Lo­cal hero

The golden hues of Tas­ma­nia’s south­ern beech forests in au­tumn

Gardening Australia - - CONTENTS -

Each au­tumn, usu­ally around An­zac Day, streams of cars head to Mount Field Na­tional Park and Cra­dle Moun­tain. The draw­card is the ‘turn­ing of the fa­gus’. That isn’t a strange Scot­tish fes­ti­val down un­der, but the name for the spec­ta­cle of Tas­ma­nia’s only de­cid­u­ous fo­liage tree, the south­ern beech (Nothofa­gus gun­nii) or fa­gus, as it’s known lo­cally, turn­ing from green to glo­ri­ous gold.

Nothofa­gus is a genus of South­ern Hemi­sphere trees and shrubs that trace their lin­eage back to when the su­per­con­ti­nent known as Gond­wana dom­i­nated the world. As this split into sev­eral parts, in­clud­ing those we now know as Aus­tralia, New Cale­do­nia, New Guinea, New Zealand and South Amer­ica, different species of Nothofa­gus clung to different re­gions.

There are three species of this genus that are na­tive to Aus­tralia. They are Tas­ma­nia’s de­cid­u­ous south­ern beech (N. gun­nii), the ever­green myr­tle beech (N. cun­ning­hamii), which oc­curs nat­u­rally in Tas­ma­nia and Vic­to­ria, and the Antarc­tic beech (N. moorei), which grows along the east coast of Aus­tralia from south-east Queens­land to the north­ern table­lands of New South Wales.

Na­tive Nothofa­gus spp. re­sem­ble the North­ern Hemi­sphere beech (Fa­gus spp.) for which the genus is named. ‘Notho’ means false and ‘fa­gus’ refers to the name of the Eu­ro­pean beech genus.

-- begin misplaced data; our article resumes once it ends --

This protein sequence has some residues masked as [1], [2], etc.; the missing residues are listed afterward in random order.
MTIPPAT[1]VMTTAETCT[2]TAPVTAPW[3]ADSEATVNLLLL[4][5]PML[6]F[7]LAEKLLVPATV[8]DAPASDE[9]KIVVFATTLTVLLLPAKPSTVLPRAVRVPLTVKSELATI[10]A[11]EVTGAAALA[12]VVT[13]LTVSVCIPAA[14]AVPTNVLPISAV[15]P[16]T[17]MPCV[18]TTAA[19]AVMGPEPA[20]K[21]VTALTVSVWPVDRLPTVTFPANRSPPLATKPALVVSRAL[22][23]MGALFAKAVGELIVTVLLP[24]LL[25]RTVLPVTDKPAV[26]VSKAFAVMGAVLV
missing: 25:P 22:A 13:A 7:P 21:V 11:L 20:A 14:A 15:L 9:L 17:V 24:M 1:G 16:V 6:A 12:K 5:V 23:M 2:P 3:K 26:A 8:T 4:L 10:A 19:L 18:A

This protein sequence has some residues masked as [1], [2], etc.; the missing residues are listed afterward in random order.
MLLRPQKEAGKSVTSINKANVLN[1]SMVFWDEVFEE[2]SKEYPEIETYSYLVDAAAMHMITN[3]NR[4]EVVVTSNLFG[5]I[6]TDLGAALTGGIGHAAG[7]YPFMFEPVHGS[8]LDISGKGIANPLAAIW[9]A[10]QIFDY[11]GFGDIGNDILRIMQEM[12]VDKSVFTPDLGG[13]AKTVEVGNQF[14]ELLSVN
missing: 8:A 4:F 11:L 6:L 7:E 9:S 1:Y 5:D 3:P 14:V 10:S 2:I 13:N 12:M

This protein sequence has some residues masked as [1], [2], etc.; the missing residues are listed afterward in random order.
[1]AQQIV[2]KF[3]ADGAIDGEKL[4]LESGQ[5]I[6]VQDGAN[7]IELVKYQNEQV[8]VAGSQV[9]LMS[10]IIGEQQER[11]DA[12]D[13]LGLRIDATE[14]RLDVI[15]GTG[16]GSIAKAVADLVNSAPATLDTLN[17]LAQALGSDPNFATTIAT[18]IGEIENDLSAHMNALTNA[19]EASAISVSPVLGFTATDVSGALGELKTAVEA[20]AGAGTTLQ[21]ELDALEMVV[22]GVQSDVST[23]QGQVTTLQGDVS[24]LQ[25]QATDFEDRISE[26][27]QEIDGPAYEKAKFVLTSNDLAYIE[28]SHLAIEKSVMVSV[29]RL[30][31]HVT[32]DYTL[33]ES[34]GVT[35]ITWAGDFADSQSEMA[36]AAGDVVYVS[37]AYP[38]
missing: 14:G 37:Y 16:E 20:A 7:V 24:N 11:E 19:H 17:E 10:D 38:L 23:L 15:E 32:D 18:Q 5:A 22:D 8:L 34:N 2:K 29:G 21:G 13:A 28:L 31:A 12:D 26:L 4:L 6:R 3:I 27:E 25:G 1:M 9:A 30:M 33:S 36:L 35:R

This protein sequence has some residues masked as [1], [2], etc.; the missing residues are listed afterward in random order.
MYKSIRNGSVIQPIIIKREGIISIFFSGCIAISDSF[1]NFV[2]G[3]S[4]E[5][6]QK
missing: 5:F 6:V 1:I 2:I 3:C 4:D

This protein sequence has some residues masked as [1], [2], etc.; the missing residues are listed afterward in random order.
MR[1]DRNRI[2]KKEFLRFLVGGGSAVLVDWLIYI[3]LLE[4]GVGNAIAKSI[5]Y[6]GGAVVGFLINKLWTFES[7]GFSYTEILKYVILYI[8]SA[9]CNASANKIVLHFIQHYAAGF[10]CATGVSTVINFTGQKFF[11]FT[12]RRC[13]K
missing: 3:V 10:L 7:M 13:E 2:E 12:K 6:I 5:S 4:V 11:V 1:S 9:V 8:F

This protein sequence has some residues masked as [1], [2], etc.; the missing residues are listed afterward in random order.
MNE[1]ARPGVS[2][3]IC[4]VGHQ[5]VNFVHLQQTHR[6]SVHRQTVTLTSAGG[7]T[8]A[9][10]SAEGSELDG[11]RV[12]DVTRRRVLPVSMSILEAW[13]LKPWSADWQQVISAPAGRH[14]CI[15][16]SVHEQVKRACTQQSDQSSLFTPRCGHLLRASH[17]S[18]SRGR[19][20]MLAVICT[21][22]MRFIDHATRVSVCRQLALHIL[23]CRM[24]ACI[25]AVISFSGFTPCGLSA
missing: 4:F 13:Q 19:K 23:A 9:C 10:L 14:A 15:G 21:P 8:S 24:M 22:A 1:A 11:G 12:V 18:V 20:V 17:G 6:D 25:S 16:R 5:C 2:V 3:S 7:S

grow­ing tips

South­ern beech grows in gar­dens in cool-cli­mate zones with deep, fer­tile soil and reg­u­lar wa­ter­ing. Trees take full sun or part shade but pre­fer al­ti­tudes above 300m. N. gun­nii can be prop­a­gated ei­ther from fresh seed or cut­tings. Take cut­tings in win­ter while the trees are leaf­less.

As it is a small, slow-grow­ing tree that reaches just 2–6m in height, N. gun­nii is also suit­able to grow in a large pot in a shel­tered lo­ca­tion. Its nat­u­rally gnarled and slow growth also makes it an ideal can­di­date for bon­sai. Se­lect a good qual­ity acidic pot­ting mix for pot-grown trees. En­sure the pots are well drained, but keep an eye on them to make sure the pot­ting mix doesn’t dry out.

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